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Cash Flow Key to Business Sustainability

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Cash Flow Key to Business Sustainability

Cash flow is the lifeblood of every business. In fact, according to a recent U.S. Bank study, poor cash flow management causes 82 percent of U.S. business failures.  Although seemingly counter-intuitive, many experts advise putting cash flow management before profits.

While profits are how many steel, aluminum and copper distributors and processors survive, failure to manage the operation’s cash flow can mean running into problems that one profitable accounting period might not be able to offset. Another study, this one by Intuit, revealed 61 percent of small businesses around the world struggle with cash flow and 32 percent are unable to pay vendors, pay back loans or pay employees, due to cash flow issues.

Cash Flow Management 101
Basically, cash flow is nothing more than the movement of money in and out of the metal service center. Cash flows into the business from sales. Money flows out of the business for supplies, raw materials, overhead and salaries in the normal course of business.  

An adequate cash flow means a steady flow of money into the business in time to be used to pay those bills. How well the metals distribution or processing operation’s cash flow is managed can have a significant impact on the bottom line of the business.

More often than not, a metal service center’s cash inflows will lag behind its cash outflows, often leaving the business short of money. This shortage, or cash flow gap, represents an excessive outflow of cash that may not be covered by a cash inflow for weeks, months or even years.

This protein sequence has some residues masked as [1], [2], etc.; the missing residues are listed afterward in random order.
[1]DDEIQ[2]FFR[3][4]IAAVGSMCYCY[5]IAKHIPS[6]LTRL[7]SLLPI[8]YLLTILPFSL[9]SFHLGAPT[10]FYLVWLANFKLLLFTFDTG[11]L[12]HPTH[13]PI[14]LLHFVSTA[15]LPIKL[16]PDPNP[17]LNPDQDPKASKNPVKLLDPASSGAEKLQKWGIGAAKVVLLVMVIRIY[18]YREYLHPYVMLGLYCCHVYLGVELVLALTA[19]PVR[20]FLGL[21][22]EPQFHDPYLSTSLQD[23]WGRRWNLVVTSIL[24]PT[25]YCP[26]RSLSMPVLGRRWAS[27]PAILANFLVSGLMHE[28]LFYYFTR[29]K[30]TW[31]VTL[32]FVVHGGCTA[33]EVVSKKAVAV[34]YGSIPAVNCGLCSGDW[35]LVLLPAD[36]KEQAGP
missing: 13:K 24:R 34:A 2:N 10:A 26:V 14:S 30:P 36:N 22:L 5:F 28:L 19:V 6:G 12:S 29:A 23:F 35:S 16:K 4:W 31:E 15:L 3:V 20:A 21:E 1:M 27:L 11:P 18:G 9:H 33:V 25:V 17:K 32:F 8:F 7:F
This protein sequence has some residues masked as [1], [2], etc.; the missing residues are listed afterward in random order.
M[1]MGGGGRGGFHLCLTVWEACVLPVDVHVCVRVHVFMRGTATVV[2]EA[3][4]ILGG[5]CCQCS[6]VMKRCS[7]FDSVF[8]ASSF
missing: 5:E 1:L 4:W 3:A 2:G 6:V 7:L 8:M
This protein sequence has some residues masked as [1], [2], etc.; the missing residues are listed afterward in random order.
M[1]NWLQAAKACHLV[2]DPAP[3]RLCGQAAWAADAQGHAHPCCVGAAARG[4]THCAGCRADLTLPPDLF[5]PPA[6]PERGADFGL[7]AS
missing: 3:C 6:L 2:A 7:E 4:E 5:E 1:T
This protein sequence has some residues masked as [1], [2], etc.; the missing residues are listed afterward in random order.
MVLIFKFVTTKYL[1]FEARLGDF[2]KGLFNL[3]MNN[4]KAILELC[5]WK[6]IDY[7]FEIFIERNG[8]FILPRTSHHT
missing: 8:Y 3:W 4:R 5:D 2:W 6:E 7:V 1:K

Properly managing the service center operation’s cash flow allows that cash flow gap to be narrowed or closed completely before it reaches the crisis stage. This is usually accomplished by examining the different items that affect the operation’s cash flow.  This analysis can provide the answer to several important questions such as:
  • How much cash does the business have?
  • How much cash does the business need to operate – and when is it needed?
  • Where does the business get its cash and spend it?
  • How do the operation’s income and expenses affect the amount of cash needed to operate the business?

The ‘In’ of Cash Flow
In a perfect world, there would be a cash inflow every time there is an outflow of cash.  Unfortunately, this occurs very rarely in an imperfect business world. Thus, the need to manage the cash inflows and outflows of the business.

Obviously, accelerating cash inflows improves overall cash flow. After all, the quicker cash can be collected, the faster the business can spend it. Accelerating cash flow allows a business to pay its own bills and obligations on time, or even earlier than required.  It may also allow the business to take advantage of trade discounts offered by suppliers.